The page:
By Babajide Komolafe
The foreign exchange market is enveloped with a cloud of uncertainty, with analysts offering divergent outlooks over direction of naira exchange rate this week, following last week’s sharp depreciation of the nation’s currency in the parallel market last week.
The naira last week suffered its biggest depreciation this year as it lost N7 or 1.9 percent in the parallel market. According to naijabdcs.com, the live exchange rate platform of Association of Bureaux De Change Operators of Nigeria (ABCON), the parallel market exchange rate rose to N369 per dollar last week Friday from N2 the previous week. The represents the third weekly depreciation of the naira in the parallel market, during which it lost N8.5 or 2.4 percent.
Analysts however attributed the sharp depreciation of the naira to different factors.
According to analysts at Lagos based Afrinvest Plc, the depreciation was due to increased demand for dollars for Personal/Business Travel Allowance (PTA/BTA).
Analysts at Lagos based Financial Derivatives Company Limited however attributed the depreciation to speculation triggered by apprehension over the forthcoming general election, stressing that there is no justification for such naira depreciation at this time of the year.
They stated: “A review of the forex rate trend in the last decade shows a consistent appreciation of the currency in late November and December. So the pertinent question is why is the naira falling and what is it about 2018 that makes it different from other years?
“2018 is the run-up to what is expected to be closely contested election in 2019. The political risk premium is relatively high and speculators are having a field day by going short on the naira and long on the U.S dollar.
“The recent increases in the U.S interest rates have made capital outflows more attractive than previous years. U.S interest rates have been at abnormally low levels in the last ten years, an era of quantitative easing and cheap money.
“Coincidentally the impact of MTN effect on portfolio managers has increased the exit of the market. But interestingly, the sharp 30 percent fall in the price of crude oil has only served as throwing gasoline on the fire of speculators.
“Our view is that the naira pressure is oversold. There is no valid reason for a 3.0 percent to 4.0 fall in the naira in one week.”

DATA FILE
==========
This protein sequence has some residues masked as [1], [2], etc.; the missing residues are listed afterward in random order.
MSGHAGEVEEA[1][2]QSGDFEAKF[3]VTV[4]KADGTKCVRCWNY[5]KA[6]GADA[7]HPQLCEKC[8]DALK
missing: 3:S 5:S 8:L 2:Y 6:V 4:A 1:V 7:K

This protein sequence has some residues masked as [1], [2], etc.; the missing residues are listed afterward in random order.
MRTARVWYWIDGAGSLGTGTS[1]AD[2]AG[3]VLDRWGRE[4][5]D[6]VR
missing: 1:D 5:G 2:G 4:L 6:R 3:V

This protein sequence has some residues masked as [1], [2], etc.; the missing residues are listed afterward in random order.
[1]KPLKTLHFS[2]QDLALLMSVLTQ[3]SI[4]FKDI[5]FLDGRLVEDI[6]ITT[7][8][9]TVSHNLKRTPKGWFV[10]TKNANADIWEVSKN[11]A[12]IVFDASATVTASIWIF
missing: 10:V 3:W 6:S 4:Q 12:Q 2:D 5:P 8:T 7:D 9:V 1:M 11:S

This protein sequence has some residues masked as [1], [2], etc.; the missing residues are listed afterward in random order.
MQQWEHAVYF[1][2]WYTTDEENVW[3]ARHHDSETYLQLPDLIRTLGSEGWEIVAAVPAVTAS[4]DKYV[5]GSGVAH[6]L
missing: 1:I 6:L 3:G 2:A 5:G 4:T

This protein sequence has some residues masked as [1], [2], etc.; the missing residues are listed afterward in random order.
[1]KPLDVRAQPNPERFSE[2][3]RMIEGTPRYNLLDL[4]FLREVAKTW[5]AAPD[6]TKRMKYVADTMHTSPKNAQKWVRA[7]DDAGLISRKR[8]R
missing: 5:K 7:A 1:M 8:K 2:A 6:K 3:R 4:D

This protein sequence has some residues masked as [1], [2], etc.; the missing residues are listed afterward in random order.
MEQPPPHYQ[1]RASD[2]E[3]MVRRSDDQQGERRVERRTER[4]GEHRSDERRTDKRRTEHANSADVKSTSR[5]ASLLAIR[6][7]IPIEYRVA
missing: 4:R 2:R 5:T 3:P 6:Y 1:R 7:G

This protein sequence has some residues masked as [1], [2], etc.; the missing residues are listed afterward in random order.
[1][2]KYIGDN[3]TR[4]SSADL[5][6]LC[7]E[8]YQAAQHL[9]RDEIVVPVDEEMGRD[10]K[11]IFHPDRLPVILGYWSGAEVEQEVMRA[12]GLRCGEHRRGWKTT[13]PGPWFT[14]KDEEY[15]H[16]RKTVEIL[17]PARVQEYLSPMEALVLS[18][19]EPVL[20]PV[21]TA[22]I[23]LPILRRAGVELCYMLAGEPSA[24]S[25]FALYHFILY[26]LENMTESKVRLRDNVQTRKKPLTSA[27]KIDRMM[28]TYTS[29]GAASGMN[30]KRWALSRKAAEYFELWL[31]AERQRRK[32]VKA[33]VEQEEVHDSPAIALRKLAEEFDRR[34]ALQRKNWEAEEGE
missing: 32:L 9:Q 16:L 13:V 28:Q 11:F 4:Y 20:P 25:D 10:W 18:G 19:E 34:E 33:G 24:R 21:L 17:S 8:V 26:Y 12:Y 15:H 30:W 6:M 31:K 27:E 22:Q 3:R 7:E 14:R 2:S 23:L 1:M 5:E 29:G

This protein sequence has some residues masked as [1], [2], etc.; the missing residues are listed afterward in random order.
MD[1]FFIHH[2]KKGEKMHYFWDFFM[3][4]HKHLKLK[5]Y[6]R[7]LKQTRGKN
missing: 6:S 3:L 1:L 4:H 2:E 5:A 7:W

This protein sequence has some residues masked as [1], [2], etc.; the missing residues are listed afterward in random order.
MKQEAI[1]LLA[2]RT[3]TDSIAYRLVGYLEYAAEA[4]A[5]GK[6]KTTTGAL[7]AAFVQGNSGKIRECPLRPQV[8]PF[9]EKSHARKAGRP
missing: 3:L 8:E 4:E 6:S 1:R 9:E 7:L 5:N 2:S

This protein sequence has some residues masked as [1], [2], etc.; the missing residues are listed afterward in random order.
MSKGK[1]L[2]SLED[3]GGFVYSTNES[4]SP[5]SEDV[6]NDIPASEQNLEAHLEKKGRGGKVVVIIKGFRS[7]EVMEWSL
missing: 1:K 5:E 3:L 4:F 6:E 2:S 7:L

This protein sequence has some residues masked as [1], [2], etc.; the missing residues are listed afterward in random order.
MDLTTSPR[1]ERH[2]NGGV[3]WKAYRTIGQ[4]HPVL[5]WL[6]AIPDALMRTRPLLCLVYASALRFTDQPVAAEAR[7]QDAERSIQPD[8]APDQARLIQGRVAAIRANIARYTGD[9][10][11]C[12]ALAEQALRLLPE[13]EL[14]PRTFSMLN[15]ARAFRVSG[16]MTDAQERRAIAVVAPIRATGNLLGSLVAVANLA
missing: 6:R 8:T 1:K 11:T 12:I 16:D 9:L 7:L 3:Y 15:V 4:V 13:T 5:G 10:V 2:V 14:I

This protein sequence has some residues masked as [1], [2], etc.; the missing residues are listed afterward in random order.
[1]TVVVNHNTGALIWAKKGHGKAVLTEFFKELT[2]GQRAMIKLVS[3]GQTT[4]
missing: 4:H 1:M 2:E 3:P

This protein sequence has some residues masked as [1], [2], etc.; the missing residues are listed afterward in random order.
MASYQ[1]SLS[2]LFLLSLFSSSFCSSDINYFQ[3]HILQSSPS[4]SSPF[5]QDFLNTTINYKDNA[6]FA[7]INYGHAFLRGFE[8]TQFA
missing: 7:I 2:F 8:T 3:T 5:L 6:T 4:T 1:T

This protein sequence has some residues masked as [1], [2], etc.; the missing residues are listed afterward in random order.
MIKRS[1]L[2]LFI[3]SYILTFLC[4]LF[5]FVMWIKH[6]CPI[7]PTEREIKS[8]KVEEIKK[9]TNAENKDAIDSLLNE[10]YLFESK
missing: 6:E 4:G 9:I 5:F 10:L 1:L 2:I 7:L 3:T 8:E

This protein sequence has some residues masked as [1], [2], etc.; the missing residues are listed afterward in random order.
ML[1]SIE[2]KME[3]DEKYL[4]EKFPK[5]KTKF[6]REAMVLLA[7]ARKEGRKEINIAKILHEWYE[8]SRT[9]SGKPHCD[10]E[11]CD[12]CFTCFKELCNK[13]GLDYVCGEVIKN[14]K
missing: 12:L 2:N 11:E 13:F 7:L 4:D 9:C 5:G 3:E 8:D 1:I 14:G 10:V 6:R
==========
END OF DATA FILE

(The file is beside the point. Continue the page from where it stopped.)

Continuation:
CBN increases forex sales to BDCs
Meanwhile, in a bid to arrest the naira depreciation, the CBN on Friday introduced special intervention dollar sales of $15,000 to each bureaux de change (BDCs) per week. This increases weekly dollar sales to each BDC to $75,000 from $60,000.
The CBN announced the intervention via a circular titled, “Introduction of special intervention of foreign exchange cash sales to bureau de change operators”.
The circular stated: “This is to inform Bureau De Change (BDC) operators and the general public that with the approach of the yuletide season and the resultant increase in the demand for Personal/Business Travel Allowance, the CBN has in addition to the existing market days (Monday, Wednesday and Friday) introduced a special intervention day every Thursday for $15,000 per BDC commencing on Thursday, December 06, 2018.
“All operators are hereby advised to ensure strict compliance with the provisions of the extant regulations on the disbursement of forex cash to their respective customers as any case of infraction will be appropriately sanctioned.”
Furthermore, the CBN increased its weekly dollar injection into the interbank foreign exchange market to $541.22 million while it also sold 51.86 million worth of the Chinese Renminbi (CNY).
On Tuesday the apex bank injected $210 million, with $100 million allocated to the wholesale segment, while $55 million was allocated to the SME window and invisibles segment each.
On Friday the CBN held a retail secondary market intervention sales (SMIS) during which it sold $331.22 million, while it also sold CNY51.86 million in the spot and short-tenored forwards segment.
Confirming the figures, the CBN’s Director, Corporate Communications Department, Mr. Isaac Okorafor, said that the $331.22 sold on Friday were for requests in the agricultural and raw materials sectors while the Yuan was for Renminbi denominated Letters of Credit.
As a result of the increased intervention coupled with 49 percent increase in market turnover in the Investors and Exporters (I&E) window, the naira appreciated by 60 kobo in the window as the indicative exchange rate for the I&E dropped to N364.1 per dollar last week from N364.7 per dollar last week.
However, in spite of the increased intervention by CBN, analysts outlook for naira exchange rate for this week was mixed.
While Afrinvest analysts expressed optimism that the CBN intervention will ensure stable exchange rate this week, analysts at Lagos based Cowry Asset Management Limited said the pressure on the naira in most market segment especially at the I&E, will persist this week as foreign portfolio investors continue to demand for the dollar.
On their part, analysts at Financial Derivatives Company expressed uncertainty outlook.
“The price of oil may creep up above $60 per barrel next week and the external reserves are climbing again after eight weeks of depletion. Therefore, the jury is out as to where the naira is headed. The optimists hope to see it at N362 per dollar, the pessimists and speculators are talking about N390 per dollar. At this point, it is better to do nothing as the market searches for direction. Efficient market hypothesis tells us that prices (exchange rate) will always find dynamic equilibrium over time”, they said.